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Liang, Q, Chipperfield MP, Fleming EL, Abraham LN, Braesicke P, Burkholder JB, Daniel JS, Dhomse S, Fraser PJ, Hardiman SC, Jackman CH, Kinnison DE, Krummel PB, Montzka SA, Morgenstern O, McCulloch A, Mühle J, Newman PA, Orkin VL, Pitari G, Prinn RG, Rigby M, Rozanov E, Stenke A, Tummon F, Velders GJM, Visioni D, Weiss RF.  2017.  Deriving Global OH Abundance and Atmospheric Lifetimes for Long-Lived Gases: A Search for CH3CCl3 Alternatives. Journal of Geophysical Research: Atmospheres. 122:11,914-11,933.   10.1002/2017JD026926   Abstract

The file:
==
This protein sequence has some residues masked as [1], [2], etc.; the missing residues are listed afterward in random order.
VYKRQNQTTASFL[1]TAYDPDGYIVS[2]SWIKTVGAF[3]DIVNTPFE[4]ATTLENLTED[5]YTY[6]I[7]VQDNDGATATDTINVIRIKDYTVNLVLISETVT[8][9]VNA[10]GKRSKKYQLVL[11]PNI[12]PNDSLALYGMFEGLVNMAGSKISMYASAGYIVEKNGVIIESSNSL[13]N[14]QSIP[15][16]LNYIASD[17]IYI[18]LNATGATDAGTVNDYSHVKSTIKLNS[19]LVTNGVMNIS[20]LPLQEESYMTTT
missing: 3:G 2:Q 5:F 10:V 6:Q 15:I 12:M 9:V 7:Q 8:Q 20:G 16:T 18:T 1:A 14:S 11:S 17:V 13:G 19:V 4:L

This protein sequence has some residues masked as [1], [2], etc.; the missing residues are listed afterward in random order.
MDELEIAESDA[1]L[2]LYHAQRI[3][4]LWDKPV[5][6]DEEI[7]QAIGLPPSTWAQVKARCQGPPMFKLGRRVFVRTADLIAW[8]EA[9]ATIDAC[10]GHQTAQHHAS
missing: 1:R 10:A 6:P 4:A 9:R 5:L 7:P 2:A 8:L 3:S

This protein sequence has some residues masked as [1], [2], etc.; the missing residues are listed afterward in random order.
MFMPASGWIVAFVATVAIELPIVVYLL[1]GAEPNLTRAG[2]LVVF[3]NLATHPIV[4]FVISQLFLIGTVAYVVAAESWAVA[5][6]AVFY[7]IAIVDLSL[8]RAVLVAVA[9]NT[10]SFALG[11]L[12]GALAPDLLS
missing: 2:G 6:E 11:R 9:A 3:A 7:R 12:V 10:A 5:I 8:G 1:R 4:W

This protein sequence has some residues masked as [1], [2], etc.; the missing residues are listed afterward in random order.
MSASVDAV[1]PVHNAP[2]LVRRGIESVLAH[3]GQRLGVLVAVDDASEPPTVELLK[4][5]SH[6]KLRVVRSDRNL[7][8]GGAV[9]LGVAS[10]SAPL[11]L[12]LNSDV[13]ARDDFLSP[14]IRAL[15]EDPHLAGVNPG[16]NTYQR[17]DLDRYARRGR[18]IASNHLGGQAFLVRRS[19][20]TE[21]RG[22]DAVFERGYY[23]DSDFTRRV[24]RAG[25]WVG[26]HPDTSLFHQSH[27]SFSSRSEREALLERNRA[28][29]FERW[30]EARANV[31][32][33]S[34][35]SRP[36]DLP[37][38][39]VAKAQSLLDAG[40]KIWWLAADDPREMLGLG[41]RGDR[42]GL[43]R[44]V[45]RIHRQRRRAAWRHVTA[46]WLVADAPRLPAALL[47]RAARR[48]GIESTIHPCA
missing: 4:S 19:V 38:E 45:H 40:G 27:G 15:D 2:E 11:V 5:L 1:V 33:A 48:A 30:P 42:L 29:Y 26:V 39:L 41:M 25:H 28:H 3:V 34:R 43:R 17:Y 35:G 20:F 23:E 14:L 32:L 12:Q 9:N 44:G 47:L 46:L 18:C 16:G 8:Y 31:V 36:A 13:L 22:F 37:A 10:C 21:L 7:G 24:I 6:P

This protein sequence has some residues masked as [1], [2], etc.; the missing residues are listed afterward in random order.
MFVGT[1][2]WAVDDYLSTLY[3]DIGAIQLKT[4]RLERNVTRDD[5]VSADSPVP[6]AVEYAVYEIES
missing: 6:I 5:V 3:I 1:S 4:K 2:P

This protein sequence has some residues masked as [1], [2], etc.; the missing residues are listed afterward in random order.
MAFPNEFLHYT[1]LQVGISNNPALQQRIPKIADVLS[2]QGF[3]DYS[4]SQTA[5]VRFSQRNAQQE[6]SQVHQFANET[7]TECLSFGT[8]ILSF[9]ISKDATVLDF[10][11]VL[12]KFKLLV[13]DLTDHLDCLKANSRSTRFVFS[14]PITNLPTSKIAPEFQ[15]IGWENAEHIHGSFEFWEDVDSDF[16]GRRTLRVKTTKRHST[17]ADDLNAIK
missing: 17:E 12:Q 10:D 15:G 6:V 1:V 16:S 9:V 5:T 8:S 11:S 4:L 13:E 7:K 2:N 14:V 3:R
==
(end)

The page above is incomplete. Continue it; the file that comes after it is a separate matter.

An accurate estimate of global hydroxyl radical (OH) abundance is important for projections of air quality, climate, and stratospheric ozone recovery. As the atmospheric mixing ratios of methyl chloroform (CH3CCl3) (MCF), the commonly used OH reference gas, approaches zero, it is important to find alternative approaches to infer atmospheric OH abundance and variability. The lack of global bottom-up emission inventories is the primary obstacle in choosing a MCF alternative. We illustrate that global emissions of long-lived trace gases can be inferred from their observed mixing ratio differences between the Northern Hemisphere (NH) and Southern Hemisphere (SH), given realistic estimates of their NH-SH exchange time, the emission partitioning between the two hemispheres, and the NH versus SH OH abundance ratio. Using the observed long-term trend and emissions derived from the measured hemispheric gradient, the combination of HFC-32 (CH2F2), HFC-134a (CH2FCF3, HFC-152a (CH3CHF2), and HCFC-22 (CHClF2), instead of a single gas, will be useful as a MCF alternative to infer global and hemispheric OH abundance and trace gas lifetimes. The primary assumption on which this multispecies approach relies is that the OH lifetimes can be estimated by scaling the thermal reaction rates of a reference gas at 272 K on global and hemispheric scales. Thus, the derived hemispheric and global OH estimates are forced to reconcile the observed trends and gradient for all four compounds simultaneously. However, currently, observations of these gases from the surface networks do not provide more accurate OH abundance estimate than that from MCF.